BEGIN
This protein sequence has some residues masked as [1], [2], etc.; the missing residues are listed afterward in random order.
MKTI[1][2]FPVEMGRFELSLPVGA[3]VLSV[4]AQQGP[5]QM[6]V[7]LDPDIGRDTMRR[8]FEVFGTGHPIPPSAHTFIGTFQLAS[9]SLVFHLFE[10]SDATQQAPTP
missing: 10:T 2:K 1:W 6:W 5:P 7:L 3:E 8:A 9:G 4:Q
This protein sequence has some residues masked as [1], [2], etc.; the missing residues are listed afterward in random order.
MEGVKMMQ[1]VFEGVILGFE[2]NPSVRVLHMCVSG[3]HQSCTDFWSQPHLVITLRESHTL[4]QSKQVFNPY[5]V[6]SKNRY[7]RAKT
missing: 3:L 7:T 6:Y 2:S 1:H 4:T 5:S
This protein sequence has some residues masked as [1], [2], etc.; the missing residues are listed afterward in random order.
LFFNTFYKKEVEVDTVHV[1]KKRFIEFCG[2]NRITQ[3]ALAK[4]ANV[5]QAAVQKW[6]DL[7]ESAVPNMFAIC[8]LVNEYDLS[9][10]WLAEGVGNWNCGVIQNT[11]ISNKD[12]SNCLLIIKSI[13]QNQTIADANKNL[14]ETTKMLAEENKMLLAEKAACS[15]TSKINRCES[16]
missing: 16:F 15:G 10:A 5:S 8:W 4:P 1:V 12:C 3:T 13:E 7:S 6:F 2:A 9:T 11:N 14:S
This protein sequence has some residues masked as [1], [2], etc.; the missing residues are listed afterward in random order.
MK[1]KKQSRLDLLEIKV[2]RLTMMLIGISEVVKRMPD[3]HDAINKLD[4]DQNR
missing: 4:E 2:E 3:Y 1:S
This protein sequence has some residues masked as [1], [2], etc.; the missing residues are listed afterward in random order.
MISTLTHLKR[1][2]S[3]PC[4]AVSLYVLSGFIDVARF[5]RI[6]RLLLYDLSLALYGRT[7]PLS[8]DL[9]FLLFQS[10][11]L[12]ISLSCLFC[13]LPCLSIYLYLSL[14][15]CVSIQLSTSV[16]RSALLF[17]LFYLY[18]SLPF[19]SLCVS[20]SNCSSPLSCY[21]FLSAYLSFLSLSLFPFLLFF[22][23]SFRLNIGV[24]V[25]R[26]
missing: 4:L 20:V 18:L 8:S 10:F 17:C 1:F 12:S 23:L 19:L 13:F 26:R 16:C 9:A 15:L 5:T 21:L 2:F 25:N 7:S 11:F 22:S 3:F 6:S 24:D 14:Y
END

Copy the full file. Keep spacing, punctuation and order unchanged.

This protein sequence has some residues masked as [1], [2], etc.; the missing residues are listed afterward in random order.
MKTI[1][2]FPVEMGRFELSLPVGA[3]VLSV[4]AQQGP[5]QM[6]V[7]LDPDIGRDTMRR[8]FEVFGTGHPIPPSAHTFIGTFQLAS[9]SLVFHLFE[10]SDATQQAPTP
missing: 10:T 2:K 1:W 6:W 5:P 7:L 3:E 8:A 9:G 4:Q
This protein sequence has some residues masked as [1], [2], etc.; the missing residues are listed afterward in random order.
MEGVKMMQ[1]VFEGVILGFE[2]NPSVRVLHMCVSG[3]HQSCTDFWSQPHLVITLRESHTL[4]QSKQVFNPY[5]V[6]SKNRY[7]RAKT
missing: 3:L 7:T 6:Y 2:S 1:H 4:T 5:S
This protein sequence has some residues masked as [1], [2], etc.; the missing residues are listed afterward in random order.
LFFNTFYKKEVEVDTVHV[1]KKRFIEFCG[2]NRITQ[3]ALAK[4]ANV[5]QAAVQKW[6]DL[7]ESAVPNMFAIC[8]LVNEYDLS[9][10]WLAEGVGNWNCGVIQNT[11]ISNKD[12]SNCLLIIKSI[13]QNQTIADANKNL[14]ETTKMLAEENKMLLAEKAACS[15]TSKINRCES[16]
missing: 16:F 15:G 10:A 5:S 8:W 4:P 1:V 12:C 3:T 13:E 7:S 6:F 2:A 9:T 11:N 14:S
This protein sequence has some residues masked as [1], [2], etc.; the missing residues are listed afterward in random order.
MK[1]KKQSRLDLLEIKV[2]RLTMMLIGISEVVKRMPD[3]HDAINKLD[4]DQNR
missing: 4:E 2:E 3:Y 1:S
This protein sequence has some residues masked as [1], [2], etc.; the missing residues are listed afterward in random order.
MISTLTHLKR[1][2]S[3]PC[4]AVSLYVLSGFIDVARF[5]RI[6]RLLLYDLSLALYGRT[7]PLS[8]DL[9]FLLFQS[10][11]L[12]ISLSCLFC[13]LPCLSIYLYLSL[14][15]CVSIQLSTSV[16]RSALLF[17]LFYLY[18]SLPF[19]SLCVS[20]SNCSSPLSCY[21]FLSAYLSFLSLSLFPFLLFF[22][23]SFRLNIGV[24]V[25]R[26]
missing: 4:L 20:V 18:L 8:S 10:F 17:C 1:F 12:S 23:L 19:L 13:F 26:R 16:C 9:A 15:L 5:T 21:L 2:F 25:N 7:S 11:F 22:S 3:F 6:S 24:D 14:Y